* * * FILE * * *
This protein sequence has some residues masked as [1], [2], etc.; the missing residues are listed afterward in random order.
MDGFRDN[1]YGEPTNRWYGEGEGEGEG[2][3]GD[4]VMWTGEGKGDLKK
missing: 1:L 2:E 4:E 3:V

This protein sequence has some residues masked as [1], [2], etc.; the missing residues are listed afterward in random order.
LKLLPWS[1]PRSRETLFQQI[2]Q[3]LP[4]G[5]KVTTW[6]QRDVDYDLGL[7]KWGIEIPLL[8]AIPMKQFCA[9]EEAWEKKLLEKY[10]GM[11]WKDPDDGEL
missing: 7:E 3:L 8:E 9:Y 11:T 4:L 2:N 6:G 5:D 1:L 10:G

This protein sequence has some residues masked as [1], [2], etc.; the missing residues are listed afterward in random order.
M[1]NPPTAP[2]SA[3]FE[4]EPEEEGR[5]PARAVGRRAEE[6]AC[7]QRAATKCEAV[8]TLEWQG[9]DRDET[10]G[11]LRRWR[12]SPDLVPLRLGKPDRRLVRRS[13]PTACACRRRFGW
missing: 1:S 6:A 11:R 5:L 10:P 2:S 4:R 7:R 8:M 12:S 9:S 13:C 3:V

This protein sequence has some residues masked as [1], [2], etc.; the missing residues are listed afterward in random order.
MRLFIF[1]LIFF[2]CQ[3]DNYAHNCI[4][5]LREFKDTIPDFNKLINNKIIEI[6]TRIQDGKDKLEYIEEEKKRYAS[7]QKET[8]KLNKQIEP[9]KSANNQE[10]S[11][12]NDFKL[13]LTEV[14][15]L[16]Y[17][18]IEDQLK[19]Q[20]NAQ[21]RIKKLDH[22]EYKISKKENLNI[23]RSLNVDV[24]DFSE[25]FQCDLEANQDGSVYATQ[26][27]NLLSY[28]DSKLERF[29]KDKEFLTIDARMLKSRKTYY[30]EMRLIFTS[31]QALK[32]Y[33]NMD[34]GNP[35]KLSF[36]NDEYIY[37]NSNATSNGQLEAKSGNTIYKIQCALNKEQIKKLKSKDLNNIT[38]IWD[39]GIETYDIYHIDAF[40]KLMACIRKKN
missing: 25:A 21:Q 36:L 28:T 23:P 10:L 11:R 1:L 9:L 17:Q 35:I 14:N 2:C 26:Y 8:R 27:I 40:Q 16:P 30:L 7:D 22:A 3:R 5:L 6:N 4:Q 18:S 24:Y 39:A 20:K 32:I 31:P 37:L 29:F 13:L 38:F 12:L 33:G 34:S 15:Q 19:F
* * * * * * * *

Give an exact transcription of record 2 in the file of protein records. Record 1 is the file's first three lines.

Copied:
This protein sequence has some residues masked as [1], [2], etc.; the missing residues are listed afterward in random order.
LKLLPWS[1]PRSRETLFQQI[2]Q[3]LP[4]G[5]KVTTW[6]QRDVDYDLGL[7]KWGIEIPLL[8]AIPMKQFCA[9]EEAWEKKLLEKY[10]GM[11]WKDPDDGEL
missing: 7:E 3:L 8:E 9:Y 11:T 4:L 2:N 6:G 5:D 1:L 10:G